DARIEN - A sold-out Darien Lake crowd welcomed the Zac Brown Band to the rural outdoor amphitheater Saturday night, as the Georgia-grown musicians enthralled an all-ages audience with a two-hour serving of earthy party groove.
With a signature sound built on solid songwriting and world-class musicianship, the septet's set was a clinic in big fun hooks, four-part harmonies, relatable lyrics and sing-along melodies, classic covers done justice, and tightly knit happy jams that make a big crowd smile, sway and howl. Like many fellow stars in the modern sounds of country-and-western, they display a wide range of influences. And unlike a lot of the schlock that shapes today's pop-country, their songs sound as if they were made to move souls before sales.
One debatable exception is their breakout hit, "Chicken Fried," which appears on the surface to be every bit pandering to the passions of the average southern American, from beer and jeans to moms and the military. Brown's deliberate approach is documented, but by the time he and his band delivered it to close an extended encore - complete with an "America the Beautiful" intro - it came off as an honest country credo from a handful of good guys who just wanna make people feel as good as they do - y'know, the ol' "three chords and the truth."
From the top of the show, Brown and his bandmates asserted their eclectic approach, opening with "Uncaged," the more-Allmans-than-Aldean title track of their fifth and latest studio album, and following with the beach anthem "Toes," which could be to the Texas Riviera what "Margaritaville" is to Florida. "It's Not OK" saw bassist John Driskell Hopkins sing brooding baritone verses over a blazing bluegrass-style beat before Brown, guitarist Clay Cook and fiddler Jimmy De Martini joined in for a harmonized chorus that gave way to a wild solo trade-off between Brown, Cook, De Martini and drummer Chris Fryar.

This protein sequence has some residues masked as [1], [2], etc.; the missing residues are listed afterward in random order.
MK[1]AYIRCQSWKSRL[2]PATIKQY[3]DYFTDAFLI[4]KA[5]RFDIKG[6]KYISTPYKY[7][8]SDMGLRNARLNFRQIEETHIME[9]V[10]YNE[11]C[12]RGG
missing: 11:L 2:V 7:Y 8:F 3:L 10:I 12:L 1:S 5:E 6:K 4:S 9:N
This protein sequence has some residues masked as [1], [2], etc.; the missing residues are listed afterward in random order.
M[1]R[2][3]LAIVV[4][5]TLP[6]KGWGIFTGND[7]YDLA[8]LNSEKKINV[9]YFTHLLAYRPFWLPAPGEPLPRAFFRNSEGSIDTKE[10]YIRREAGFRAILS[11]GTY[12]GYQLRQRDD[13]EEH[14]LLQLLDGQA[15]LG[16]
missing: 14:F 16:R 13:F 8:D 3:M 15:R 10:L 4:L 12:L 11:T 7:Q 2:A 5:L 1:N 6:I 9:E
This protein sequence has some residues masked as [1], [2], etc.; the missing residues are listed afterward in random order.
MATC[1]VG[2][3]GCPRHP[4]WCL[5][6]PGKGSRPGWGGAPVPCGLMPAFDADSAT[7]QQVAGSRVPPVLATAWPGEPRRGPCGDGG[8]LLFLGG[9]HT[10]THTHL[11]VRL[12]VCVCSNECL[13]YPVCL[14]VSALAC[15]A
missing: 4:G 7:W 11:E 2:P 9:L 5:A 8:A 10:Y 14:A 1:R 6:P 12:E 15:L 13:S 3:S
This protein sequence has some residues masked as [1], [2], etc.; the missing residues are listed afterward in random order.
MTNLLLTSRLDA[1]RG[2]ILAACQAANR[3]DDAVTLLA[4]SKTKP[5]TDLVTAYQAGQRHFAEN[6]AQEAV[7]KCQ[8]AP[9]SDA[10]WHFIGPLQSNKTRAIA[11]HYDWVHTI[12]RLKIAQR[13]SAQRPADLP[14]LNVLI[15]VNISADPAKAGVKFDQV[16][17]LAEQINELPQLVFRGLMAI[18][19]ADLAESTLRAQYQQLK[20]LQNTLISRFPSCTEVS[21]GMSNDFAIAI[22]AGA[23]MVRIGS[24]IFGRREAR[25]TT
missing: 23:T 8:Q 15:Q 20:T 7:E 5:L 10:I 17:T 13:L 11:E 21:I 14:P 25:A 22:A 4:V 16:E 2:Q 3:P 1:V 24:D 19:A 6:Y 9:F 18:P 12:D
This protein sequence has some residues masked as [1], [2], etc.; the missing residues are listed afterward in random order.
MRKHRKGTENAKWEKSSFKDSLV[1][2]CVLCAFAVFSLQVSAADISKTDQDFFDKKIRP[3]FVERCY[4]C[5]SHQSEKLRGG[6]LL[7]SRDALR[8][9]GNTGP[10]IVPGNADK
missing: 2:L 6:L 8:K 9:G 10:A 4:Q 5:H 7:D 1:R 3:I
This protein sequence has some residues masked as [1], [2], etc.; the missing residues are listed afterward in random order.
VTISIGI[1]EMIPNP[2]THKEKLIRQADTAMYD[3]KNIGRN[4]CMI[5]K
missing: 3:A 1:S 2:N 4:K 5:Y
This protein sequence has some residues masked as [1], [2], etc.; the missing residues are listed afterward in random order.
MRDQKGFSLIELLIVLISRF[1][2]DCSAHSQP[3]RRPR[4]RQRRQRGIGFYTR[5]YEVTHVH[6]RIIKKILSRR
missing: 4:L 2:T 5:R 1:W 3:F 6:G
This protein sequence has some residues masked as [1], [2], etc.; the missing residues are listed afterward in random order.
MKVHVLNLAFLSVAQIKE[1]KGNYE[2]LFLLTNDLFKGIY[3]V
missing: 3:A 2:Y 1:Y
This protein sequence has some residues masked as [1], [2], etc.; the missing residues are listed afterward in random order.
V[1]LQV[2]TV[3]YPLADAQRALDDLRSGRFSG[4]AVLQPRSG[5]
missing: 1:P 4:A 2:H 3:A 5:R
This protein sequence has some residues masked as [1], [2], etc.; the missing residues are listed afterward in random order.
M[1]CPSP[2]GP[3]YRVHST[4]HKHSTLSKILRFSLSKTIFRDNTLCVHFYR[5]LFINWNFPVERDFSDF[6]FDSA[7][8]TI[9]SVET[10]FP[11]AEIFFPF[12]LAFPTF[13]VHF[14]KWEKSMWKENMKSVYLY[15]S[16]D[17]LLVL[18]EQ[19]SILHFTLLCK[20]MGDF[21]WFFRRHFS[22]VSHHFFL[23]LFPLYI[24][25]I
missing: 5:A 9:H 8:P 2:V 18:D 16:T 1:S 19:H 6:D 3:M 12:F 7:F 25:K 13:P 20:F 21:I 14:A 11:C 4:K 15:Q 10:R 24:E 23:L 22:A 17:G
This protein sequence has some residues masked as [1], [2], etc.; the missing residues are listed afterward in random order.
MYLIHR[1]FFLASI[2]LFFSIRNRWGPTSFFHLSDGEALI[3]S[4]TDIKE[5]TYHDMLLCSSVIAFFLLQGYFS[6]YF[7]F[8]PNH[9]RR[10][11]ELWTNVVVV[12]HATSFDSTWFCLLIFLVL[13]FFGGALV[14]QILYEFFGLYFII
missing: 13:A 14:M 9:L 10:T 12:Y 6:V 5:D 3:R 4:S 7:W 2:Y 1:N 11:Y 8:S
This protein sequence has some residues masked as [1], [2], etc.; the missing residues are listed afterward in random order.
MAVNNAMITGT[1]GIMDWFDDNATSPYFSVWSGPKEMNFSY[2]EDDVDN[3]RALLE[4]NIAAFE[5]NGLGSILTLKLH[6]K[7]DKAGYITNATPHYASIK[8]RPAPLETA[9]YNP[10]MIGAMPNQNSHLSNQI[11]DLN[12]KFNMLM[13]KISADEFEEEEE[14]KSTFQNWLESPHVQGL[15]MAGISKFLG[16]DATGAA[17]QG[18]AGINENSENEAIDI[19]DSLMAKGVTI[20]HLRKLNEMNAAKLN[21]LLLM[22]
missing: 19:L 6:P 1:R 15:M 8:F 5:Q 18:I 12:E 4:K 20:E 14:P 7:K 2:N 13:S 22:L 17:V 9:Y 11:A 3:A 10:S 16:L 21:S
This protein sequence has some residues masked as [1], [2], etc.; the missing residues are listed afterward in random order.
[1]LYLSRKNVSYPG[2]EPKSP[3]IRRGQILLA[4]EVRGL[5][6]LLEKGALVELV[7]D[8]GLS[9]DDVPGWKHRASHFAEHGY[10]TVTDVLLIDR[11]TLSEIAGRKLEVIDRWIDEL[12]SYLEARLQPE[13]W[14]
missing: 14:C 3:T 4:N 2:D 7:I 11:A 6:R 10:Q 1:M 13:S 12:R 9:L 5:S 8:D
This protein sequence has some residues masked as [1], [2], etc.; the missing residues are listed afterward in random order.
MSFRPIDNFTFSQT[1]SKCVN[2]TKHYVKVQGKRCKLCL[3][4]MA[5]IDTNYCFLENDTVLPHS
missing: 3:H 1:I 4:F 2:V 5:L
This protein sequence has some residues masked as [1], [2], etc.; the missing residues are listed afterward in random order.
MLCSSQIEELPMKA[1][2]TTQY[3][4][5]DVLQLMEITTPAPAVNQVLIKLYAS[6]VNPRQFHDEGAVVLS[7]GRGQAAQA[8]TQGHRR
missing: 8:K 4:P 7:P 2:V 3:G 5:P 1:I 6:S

The ballad "As She's Walking Away," which with help from Alan Jackson won the band a 2011 Grammy, would do well at a school dance; "Ain't in No Hurry" was easy, just like Sunday morning. Cook took lead duties for a textbook take on the Marshall Tucker Band's "Can't You See," fitting because Brown plucked him from the still-touring MTB.
A certain emotional peak of the evening came during the heart-wrenching "Colder Weather." As Brown sang of his rolling-stone status stopping him from being there for his best girl, he grabbed his mic and stepped out to the catwalk for the final verse, looking out to the crowd as if he truly lived and lost the song's storyline.
Brown urged the crowd to become "the biggest choir in New York" during the breezy "Jump Right In," then brandished one of their best party beats with "Keep Me in Mind" before stripping down acoustic and inviting opening act Levy Lowrey to lead the band in his own "Wherever We Break Down," a plaintive ballad that recalled the humble, silver-lined, somber style of him and his Community House Band's opening set. Brown and company stayed seated and stripped down for a suite of Nirvana's "All Apologies," a new tune with a hook of gold in "One Day," and Aerosmith's "Sweet Emotion."
A stirring late-set serving of their chart-topper "Free" effortlessly segued into the ethereal bliss of Van Morrison's "Into the Mystic." Having reached superstardom, it seems safe to say that Zac Brown Band is poised to stay on top for a long time.